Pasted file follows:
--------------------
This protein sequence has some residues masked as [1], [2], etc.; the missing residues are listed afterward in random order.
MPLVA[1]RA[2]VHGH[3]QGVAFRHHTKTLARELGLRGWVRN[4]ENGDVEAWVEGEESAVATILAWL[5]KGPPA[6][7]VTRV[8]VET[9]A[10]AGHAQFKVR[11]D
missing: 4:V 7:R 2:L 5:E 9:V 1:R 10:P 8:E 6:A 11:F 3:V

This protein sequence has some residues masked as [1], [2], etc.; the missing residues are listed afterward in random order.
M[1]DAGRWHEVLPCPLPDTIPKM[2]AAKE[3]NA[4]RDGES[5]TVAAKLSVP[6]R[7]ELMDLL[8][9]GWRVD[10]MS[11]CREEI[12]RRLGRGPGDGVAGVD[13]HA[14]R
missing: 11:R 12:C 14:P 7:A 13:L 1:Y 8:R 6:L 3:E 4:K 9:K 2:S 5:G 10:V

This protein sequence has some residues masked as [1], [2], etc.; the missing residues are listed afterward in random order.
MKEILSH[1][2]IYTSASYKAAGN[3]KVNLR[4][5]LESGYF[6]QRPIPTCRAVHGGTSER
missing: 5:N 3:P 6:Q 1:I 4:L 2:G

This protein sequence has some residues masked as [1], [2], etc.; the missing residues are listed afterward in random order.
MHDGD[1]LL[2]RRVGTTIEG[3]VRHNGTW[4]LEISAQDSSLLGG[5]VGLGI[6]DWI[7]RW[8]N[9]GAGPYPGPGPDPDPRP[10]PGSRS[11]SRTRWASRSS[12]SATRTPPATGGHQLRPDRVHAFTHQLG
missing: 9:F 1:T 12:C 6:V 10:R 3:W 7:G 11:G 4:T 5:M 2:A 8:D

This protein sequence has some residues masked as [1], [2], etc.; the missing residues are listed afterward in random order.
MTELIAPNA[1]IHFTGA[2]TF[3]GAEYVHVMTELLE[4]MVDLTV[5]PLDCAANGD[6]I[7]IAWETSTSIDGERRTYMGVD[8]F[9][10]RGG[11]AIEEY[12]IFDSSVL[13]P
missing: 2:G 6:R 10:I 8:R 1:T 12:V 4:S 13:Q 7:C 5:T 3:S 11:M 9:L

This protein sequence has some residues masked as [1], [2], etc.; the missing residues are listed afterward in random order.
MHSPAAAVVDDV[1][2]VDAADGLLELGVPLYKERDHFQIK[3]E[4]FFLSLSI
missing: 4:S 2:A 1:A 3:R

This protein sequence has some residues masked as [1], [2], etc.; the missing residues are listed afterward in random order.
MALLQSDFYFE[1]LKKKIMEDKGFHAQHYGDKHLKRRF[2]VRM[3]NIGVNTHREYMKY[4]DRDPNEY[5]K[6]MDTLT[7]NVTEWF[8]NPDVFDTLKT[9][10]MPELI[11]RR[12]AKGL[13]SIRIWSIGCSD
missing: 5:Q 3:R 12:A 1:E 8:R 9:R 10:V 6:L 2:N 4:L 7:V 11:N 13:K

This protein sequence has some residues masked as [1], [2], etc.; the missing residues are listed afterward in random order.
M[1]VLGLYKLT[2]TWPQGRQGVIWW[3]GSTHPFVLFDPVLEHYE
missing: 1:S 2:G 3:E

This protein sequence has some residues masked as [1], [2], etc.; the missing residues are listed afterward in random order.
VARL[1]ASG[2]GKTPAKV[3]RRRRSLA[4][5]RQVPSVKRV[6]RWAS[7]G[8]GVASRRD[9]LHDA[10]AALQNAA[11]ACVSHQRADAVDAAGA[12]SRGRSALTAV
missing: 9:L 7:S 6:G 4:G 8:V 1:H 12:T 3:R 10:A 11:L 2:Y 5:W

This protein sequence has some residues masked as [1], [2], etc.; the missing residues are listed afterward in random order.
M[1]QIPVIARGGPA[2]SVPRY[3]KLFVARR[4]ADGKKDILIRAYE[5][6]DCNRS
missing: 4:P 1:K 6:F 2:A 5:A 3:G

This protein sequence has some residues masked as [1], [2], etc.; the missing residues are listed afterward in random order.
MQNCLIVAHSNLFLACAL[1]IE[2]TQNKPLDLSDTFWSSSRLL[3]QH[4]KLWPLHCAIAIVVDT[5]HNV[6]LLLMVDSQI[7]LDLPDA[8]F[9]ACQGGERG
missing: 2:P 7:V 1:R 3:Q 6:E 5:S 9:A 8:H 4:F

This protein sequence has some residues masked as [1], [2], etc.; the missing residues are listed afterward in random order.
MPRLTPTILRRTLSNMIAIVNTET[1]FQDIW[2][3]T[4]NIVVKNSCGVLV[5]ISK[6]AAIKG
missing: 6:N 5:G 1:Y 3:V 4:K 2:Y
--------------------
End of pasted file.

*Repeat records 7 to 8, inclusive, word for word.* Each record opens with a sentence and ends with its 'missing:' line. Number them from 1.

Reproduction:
This protein sequence has some residues masked as [1], [2], etc.; the missing residues are listed afterward in random order.
MALLQSDFYFE[1]LKKKIMEDKGFHAQHYGDKHLKRRF[2]VRM[3]NIGVNTHREYMKY[4]DRDPNEY[5]K[6]MDTLT[7]NVTEWF[8]NPDVFDTLKT[9][10]MPELI[11]RR[12]AKGL[13]SIRIWSIGCSD
missing: 5:Q 3:R 12:A 1:E 8:R 9:R 10:V 6:L 2:N 4:L 7:V 11:N 13:K

This protein sequence has some residues masked as [1], [2], etc.; the missing residues are listed afterward in random order.
M[1]VLGLYKLT[2]TWPQGRQGVIWW[3]GSTHPFVLFDPVLEHYE
missing: 1:S 2:G 3:E